The foyer acts as the school's entrance, circulation and social hub, with a series of staggered staircases that descend through the space linking the classrooms on the upper floors to the facilities on ground level.
"The heart of the new, middle school is a large open atrium that serves as an assembly hall, an interior meeting point, and a visual connection between the school’s various departments and functions," said Stefan Behnisch, founding partner at Behnisch Architekten.
"Through this central hub, students can easily and intuitively find their way through the building from the classrooms in the upper levels down to towards the music and art rooms, gymnasium, cafeteria, and recreational spaces, all situated a ground level."
The school, located in the town of Ergolding, 70km northeast of Munich in Bavaria, is arranged over four storeys and the architects designated a different colour for each floor, which can be seen from outside and from the large central foyer.
Throughout the building, raw concrete and industrial sound insulating panels contrast with smooth, brightly-coloured surfaces and wood used for the benches, staircases and banisters.
Hallways open up into wider spaces that Behnisch describes as "extensions of the classroom". "These provide the students, teachers and parents with informal meeting points for gathering, planning extracurricular activities, and exchanging information," he says. Breakout areas between clusters of classrooms can be used as alternative teaching spaces.
Classrooms for the natural sciences on the third floor can be used as large lecture halls or divided with partitions to create smaller rooms.
The school is surrounded by natural and manmade landscaping, with classrooms looking out onto the playing fields and a nature reserve and pond.
Here's some more information from the architects:
Secondary School Ergolding
For the beginning of school-year 2013-2014, the District of Landshut has decided to construct a new secondary school (grades 5-12) and gymnasium. The building site sits in the town of Ergolding along the Highway 11/15 beside an existing Special-Education School within a far-stretching natural and artificial landscape. The schools will be nestled together between a nature reserve with a pond, a meadow, several sport fields, a few residences, and a community centre.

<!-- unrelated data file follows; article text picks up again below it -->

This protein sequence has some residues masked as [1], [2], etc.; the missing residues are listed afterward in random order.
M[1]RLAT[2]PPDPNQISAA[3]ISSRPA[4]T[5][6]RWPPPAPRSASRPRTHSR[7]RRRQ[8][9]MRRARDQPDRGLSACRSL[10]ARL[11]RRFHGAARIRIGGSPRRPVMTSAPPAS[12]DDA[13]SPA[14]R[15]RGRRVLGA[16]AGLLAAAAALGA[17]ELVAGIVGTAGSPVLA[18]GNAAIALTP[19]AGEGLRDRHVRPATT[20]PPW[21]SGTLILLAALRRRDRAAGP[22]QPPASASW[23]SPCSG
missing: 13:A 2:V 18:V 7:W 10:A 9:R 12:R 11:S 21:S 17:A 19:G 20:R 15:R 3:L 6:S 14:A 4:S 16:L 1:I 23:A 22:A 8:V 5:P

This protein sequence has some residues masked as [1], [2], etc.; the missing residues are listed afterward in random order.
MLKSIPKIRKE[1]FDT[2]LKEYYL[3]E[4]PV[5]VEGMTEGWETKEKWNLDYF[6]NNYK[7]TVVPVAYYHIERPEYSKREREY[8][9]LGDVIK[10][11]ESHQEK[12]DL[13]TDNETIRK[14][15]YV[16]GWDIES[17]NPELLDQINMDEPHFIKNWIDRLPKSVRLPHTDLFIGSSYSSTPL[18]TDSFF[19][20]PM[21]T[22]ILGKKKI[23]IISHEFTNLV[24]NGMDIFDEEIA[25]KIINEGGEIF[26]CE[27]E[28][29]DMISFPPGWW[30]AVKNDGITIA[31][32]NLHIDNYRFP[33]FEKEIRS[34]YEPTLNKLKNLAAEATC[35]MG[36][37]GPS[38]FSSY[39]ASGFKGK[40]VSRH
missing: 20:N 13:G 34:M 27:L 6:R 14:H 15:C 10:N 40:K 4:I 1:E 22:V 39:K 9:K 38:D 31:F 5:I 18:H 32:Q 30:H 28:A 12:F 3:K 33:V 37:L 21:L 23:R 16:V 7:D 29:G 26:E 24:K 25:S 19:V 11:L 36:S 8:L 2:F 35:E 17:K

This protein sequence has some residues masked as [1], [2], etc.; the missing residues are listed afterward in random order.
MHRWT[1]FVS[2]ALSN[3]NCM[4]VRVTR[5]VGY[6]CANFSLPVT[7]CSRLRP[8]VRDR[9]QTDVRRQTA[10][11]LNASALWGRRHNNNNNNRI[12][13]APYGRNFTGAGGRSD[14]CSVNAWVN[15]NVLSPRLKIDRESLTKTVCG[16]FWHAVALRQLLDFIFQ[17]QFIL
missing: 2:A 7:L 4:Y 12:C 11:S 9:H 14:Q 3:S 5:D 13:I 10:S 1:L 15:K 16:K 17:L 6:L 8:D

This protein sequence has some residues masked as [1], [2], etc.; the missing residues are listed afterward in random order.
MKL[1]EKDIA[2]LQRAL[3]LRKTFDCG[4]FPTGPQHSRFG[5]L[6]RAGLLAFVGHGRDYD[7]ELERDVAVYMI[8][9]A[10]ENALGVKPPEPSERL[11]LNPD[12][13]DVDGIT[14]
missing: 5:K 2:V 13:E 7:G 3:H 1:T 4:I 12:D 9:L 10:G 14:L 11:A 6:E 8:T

One enters the new building at a central point on the site, approaching from either the north, east or west over an extensive car-free pedestrian landscape. The visitor enters the building directly into a naturally-lit open foyer which functions as the central hub connecting all of the building's four levels. Directly next to the foyer sits the school administration and the teacher's area where they can easily supervise the entrance and the schoolyard simultaneously.
This large open foyer acts as the heart of the new school, functioning also as the assembly hall, an interior meeting point, and a visual connection between the school's various areas. Through this open hub, students can easily and intuitively find their way from the classrooms on the upper levels down to the music area, gymnasium, cafeteria, and recreation rooms that sit on the ground level. For school events, exhibitions, and theater performances the foyer offers a direct connection to the schoolyard with a view of the nature reserve and the pond beyond.
To optimize the natural lighting and temperature of the classrooms, large windows have been oriented to the north. Clusters of classrooms are separated by de-centralized "Learning Stations" where alternative interactive educational opportunities can be developed. The hallways are considered "Extensions of the Classroom" providing informal meeting points for gathering and exchanging information between students, teachers, and parents.
On the third floor are the areas for the natural sciences; Physics, Chemistry, and Biology. Following advice from educational consultants the Teachers' preparation and work rooms have been divided into smaller units, placed between the individual lecture room and laboratories. For each of the three natural sciences a classroom is planned that can be used as large lecture hall, or can be divided into smaller classrooms with a partition wall.
All in all, here stands a simply structured, technically optimised, open-spaced school building that reacts to and reinforces the qualities of its local community and environment.
Client: District of Landshut
Architect: Behnisch Architekten
Architekturbüro Leinhäupl + Neuber
Competition: VOF 2011, 1st prize
Planning and construction: 2011–2013
Gross: 135,000 sq.ft. (12.500 m²)
Volume: 1,940,000 cu.ft. (55,000 m³)
Sign up for a daily roundup
of all our stories